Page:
Irving v. Lipstadt
David Irving, Hitler and Holocaust Denial: Electronic Edition, by Richard J. EvansTable of Contents
|<< (H) Misrepresentation an...||< (A) Misquotation, manip...||(J) Misrepresentation of... >||(L) Invention of evidenc... >>|
(I) False attribution of a conclusion to a reliable source: the Goebbels diary
1. On page 611 of Goebbels: Mastermind of the 'Third Reich', Irving claims that Goebbels later admitted he had been on the verge of a nervous breakdown during 9-10 November. In fact the diary entry cited by Irving, for 17 January 1939, makes no reference whatsoever to the events of 9-10 November. Rather, Goebbels was concerned with his mental state in January 1939. 'I am close to a nervous breakdown', he wrote, using the present tense.141 Goebbels at this time was deeply concerned with a serious crisis in his marriage, which was also undermining his political standing.142 This is clearly a deliberately false attribution of the conclusion that Goebbels was worried about the fact that (as Irving would have it) Hitler disapproved of his actions on 9-10 November to a source that refers to a different date and makes no mention of any disapproval by Hitler of anything Goebbels did at all.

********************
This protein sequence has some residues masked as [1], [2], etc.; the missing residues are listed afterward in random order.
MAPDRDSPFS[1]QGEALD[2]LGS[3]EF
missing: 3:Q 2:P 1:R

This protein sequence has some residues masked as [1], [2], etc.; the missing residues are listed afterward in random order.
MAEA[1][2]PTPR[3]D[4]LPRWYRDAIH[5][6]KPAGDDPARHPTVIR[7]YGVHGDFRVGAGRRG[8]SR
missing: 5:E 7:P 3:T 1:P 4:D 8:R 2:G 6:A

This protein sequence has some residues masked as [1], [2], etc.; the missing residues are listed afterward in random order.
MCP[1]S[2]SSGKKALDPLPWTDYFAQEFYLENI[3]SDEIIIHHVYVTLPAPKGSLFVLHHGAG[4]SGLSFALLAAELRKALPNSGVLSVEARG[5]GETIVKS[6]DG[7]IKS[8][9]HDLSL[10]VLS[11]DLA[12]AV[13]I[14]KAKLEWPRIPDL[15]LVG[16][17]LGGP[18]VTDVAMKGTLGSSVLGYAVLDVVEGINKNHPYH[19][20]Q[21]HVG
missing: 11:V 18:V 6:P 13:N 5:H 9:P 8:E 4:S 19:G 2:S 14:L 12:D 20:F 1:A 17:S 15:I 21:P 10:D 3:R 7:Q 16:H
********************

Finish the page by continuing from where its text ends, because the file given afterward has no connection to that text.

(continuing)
141. Reuth, Vol. 3, p. 1,296, diary entry for 17 January, 1939.
142. Ibid, p. 1,296 note 3 and p. 1,301 note 10.